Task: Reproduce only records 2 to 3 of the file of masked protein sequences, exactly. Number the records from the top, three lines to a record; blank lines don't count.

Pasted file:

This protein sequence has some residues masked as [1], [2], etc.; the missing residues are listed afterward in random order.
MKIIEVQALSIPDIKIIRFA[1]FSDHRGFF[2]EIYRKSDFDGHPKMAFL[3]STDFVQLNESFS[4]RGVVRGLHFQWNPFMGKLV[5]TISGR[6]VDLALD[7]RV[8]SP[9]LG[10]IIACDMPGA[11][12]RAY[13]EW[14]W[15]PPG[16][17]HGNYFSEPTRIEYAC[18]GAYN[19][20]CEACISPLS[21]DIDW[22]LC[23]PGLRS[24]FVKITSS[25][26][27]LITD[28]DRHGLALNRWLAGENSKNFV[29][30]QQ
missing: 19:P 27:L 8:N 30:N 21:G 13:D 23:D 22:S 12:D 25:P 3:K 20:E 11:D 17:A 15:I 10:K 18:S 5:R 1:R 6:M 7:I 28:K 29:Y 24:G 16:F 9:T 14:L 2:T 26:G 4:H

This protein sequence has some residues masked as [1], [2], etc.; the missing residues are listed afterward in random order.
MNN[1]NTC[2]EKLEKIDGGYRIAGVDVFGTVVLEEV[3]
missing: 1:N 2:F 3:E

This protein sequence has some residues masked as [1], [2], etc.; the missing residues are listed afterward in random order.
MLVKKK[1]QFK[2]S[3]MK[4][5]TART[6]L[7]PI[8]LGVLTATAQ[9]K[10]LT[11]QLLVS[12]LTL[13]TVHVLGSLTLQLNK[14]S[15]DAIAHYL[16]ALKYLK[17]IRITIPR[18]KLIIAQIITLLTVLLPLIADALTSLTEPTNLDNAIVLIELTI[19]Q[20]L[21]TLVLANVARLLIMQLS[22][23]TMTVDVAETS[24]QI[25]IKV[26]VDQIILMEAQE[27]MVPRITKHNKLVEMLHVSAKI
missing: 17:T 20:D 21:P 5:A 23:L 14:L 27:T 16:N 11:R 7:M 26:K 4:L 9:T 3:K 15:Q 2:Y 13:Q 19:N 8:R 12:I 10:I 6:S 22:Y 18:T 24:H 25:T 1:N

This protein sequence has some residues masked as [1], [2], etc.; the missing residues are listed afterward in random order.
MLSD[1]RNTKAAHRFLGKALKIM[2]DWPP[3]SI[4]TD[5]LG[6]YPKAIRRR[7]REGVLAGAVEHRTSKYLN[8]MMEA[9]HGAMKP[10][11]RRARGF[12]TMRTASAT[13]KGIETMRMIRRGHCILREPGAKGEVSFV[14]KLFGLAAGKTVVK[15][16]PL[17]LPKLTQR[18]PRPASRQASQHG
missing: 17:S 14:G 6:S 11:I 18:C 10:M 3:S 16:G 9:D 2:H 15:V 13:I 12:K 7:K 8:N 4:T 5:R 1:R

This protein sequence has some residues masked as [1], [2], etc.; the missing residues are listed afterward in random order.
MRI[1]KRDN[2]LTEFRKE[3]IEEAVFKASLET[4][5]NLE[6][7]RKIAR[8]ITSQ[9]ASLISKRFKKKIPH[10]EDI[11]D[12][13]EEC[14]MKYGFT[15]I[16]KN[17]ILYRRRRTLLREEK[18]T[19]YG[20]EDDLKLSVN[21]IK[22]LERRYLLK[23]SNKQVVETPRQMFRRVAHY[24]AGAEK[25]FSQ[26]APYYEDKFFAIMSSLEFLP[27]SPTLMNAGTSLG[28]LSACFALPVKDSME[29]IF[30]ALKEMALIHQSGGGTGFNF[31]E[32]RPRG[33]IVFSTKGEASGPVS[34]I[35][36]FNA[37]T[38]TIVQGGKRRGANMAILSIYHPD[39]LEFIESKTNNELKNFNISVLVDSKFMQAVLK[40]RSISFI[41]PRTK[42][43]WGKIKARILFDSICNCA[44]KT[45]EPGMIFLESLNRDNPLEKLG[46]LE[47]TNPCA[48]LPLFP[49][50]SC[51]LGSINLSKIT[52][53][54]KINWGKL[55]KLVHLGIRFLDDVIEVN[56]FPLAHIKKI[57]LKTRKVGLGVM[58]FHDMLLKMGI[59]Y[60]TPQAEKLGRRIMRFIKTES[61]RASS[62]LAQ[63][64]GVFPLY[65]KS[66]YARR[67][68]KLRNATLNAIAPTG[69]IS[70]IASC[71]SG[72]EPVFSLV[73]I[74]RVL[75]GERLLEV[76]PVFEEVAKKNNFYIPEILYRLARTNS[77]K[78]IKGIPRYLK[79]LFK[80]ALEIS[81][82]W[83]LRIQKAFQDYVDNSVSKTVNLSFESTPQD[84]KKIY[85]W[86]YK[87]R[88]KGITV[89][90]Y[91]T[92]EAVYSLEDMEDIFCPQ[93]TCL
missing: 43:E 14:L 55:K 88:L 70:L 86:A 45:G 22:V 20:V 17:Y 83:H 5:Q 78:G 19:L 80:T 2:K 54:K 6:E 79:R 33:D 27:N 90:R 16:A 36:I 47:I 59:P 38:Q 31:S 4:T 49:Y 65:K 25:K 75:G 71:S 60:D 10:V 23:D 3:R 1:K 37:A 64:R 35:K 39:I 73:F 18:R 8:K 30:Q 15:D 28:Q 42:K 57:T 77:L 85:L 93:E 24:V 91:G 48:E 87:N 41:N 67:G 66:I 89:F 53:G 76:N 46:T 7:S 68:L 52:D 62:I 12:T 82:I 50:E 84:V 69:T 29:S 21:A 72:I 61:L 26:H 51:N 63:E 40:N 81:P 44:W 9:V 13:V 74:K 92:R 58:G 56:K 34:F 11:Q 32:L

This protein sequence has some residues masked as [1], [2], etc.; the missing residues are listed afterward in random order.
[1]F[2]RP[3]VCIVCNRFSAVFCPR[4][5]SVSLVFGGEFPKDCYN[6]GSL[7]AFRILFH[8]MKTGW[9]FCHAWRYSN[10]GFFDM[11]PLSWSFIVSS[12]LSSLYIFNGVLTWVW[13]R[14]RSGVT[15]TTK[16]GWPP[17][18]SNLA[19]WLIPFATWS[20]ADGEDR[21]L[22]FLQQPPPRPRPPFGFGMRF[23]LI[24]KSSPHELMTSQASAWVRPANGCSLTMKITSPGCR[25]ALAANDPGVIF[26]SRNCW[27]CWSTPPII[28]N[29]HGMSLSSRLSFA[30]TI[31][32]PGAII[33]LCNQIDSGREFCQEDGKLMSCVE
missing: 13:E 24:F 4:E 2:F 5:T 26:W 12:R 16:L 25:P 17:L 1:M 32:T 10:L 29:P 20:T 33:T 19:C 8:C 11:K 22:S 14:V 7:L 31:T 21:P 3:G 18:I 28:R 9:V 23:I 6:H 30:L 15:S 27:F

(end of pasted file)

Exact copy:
This protein sequence has some residues masked as [1], [2], etc.; the missing residues are listed afterward in random order.
MNN[1]NTC[2]EKLEKIDGGYRIAGVDVFGTVVLEEV[3]
missing: 1:N 2:F 3:E

This protein sequence has some residues masked as [1], [2], etc.; the missing residues are listed afterward in random order.
MLVKKK[1]QFK[2]S[3]MK[4][5]TART[6]L[7]PI[8]LGVLTATAQ[9]K[10]LT[11]QLLVS[12]LTL[13]TVHVLGSLTLQLNK[14]S[15]DAIAHYL[16]ALKYLK[17]IRITIPR[18]KLIIAQIITLLTVLLPLIADALTSLTEPTNLDNAIVLIELTI[19]Q[20]L[21]TLVLANVARLLIMQLS[22][23]TMTVDVAETS[24]QI[25]IKV[26]VDQIILMEAQE[27]MVPRITKHNKLVEMLHVSAKI
missing: 17:T 20:D 21:P 5:A 23:L 14:L 27:T 16:N 11:R 7:M 26:K 4:L 9:T 3:K 15:Q 2:Y 13:Q 19:N 8:R 12:I 10:I 6:S 22:Y 18:T 24:H 25:T 1:N